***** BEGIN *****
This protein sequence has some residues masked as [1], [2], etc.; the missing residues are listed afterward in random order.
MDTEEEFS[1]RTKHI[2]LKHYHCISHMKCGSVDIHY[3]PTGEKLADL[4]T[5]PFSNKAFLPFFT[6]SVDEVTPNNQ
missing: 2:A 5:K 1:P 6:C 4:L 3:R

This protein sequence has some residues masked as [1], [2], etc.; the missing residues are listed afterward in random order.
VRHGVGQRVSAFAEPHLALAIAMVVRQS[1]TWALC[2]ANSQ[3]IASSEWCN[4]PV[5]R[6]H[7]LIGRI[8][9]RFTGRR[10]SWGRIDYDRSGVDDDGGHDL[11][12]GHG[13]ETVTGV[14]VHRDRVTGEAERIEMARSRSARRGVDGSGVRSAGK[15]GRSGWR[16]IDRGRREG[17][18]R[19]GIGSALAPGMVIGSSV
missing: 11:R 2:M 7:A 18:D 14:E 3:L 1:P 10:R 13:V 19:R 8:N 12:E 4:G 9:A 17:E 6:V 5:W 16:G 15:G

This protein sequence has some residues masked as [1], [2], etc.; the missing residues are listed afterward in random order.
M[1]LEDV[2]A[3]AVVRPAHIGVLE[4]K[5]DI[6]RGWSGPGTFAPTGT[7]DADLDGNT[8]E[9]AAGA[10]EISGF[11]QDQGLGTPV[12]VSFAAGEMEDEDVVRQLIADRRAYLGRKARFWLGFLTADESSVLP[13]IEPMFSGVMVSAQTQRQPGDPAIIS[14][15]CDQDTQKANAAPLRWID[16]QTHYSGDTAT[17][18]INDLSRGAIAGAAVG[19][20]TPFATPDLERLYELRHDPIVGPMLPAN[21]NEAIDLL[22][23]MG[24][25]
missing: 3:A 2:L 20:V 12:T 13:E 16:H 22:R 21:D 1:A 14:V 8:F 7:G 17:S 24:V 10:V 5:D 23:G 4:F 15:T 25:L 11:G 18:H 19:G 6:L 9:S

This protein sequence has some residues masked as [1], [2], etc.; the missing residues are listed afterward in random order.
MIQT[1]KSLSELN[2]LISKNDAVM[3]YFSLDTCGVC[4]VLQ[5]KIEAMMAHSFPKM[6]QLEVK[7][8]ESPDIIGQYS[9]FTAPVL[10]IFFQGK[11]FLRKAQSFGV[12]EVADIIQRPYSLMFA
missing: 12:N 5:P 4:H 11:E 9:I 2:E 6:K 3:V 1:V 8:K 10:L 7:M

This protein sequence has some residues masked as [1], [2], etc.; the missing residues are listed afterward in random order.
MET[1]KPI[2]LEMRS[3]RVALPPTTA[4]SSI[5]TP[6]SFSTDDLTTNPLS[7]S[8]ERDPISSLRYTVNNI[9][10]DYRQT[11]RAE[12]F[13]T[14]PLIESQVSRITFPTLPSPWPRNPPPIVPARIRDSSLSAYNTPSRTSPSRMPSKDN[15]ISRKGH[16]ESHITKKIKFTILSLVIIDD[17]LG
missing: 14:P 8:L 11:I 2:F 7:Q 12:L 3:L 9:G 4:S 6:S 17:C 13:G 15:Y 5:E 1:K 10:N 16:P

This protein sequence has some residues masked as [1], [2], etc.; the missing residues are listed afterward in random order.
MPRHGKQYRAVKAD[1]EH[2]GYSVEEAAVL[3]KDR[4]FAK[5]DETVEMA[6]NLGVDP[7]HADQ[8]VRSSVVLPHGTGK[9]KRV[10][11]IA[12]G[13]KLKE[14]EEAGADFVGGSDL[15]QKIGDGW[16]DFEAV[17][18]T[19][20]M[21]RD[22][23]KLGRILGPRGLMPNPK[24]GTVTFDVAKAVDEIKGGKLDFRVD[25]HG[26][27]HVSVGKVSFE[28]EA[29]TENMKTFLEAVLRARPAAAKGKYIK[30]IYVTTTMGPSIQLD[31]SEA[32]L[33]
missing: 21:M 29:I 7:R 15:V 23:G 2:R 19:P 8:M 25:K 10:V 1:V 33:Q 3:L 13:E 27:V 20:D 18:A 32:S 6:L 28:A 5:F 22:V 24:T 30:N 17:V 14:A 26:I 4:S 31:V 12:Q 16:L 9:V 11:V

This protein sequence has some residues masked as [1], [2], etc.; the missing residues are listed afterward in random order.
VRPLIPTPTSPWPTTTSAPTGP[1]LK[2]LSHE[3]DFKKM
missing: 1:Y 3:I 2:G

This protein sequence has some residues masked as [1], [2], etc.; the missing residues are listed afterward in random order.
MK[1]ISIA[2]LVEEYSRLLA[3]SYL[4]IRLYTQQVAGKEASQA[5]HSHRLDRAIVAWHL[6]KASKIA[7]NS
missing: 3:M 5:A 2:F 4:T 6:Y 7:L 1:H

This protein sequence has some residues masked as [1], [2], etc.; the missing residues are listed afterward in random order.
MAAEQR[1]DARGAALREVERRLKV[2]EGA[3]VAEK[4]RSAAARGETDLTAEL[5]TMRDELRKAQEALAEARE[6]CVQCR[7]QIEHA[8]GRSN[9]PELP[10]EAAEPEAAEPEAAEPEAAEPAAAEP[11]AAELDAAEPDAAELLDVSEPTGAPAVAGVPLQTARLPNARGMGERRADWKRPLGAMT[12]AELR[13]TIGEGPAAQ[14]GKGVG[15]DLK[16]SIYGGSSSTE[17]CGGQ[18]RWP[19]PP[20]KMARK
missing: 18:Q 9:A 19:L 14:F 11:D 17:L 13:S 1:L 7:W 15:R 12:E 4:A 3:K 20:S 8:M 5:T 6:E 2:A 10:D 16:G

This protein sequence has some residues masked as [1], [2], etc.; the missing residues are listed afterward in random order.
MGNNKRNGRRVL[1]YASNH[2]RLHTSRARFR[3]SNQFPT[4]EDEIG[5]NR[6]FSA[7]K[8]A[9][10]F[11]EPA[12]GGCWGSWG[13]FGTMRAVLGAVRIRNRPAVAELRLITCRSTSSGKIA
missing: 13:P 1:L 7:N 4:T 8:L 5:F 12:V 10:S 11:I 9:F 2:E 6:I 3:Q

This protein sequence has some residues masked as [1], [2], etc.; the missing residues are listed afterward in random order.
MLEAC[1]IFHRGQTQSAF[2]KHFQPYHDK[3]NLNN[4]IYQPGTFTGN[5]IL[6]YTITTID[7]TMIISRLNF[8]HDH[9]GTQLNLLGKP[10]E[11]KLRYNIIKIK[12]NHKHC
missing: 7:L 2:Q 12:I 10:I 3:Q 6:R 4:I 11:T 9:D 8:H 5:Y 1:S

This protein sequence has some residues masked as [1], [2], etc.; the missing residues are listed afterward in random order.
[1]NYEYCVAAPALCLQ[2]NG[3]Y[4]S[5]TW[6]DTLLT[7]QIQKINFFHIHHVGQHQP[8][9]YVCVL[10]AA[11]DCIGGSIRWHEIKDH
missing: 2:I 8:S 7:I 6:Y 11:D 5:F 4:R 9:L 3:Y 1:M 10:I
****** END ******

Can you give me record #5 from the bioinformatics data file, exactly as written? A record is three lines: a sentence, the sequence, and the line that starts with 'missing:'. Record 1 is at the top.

This protein sequence has some residues masked as [1], [2], etc.; the missing residues are listed afterward in random order.
MET[1]KPI[2]LEMRS[3]RVALPPTTA[4]SSI[5]TP[6]SFSTDDLTTNPLS[7]S[8]ERDPISSLRYTVNNI[9][10]DYRQT[11]RAE[12]F[13]T[14]PLIESQVSRITFPTLPSPWPRNPPPIVPARIRDSSLSAYNTPSRTSPSRMPSKDN[15]ISRKGH[16]ESHITKKIKFTILSLVIIDD[17]LG
missing: 14:P 8:L 11:I 2:F 7:Q 12:L 3:L 9:G 4:S 6:S 17:C 13:G 15:Y 5:E 1:K 10:N 16:P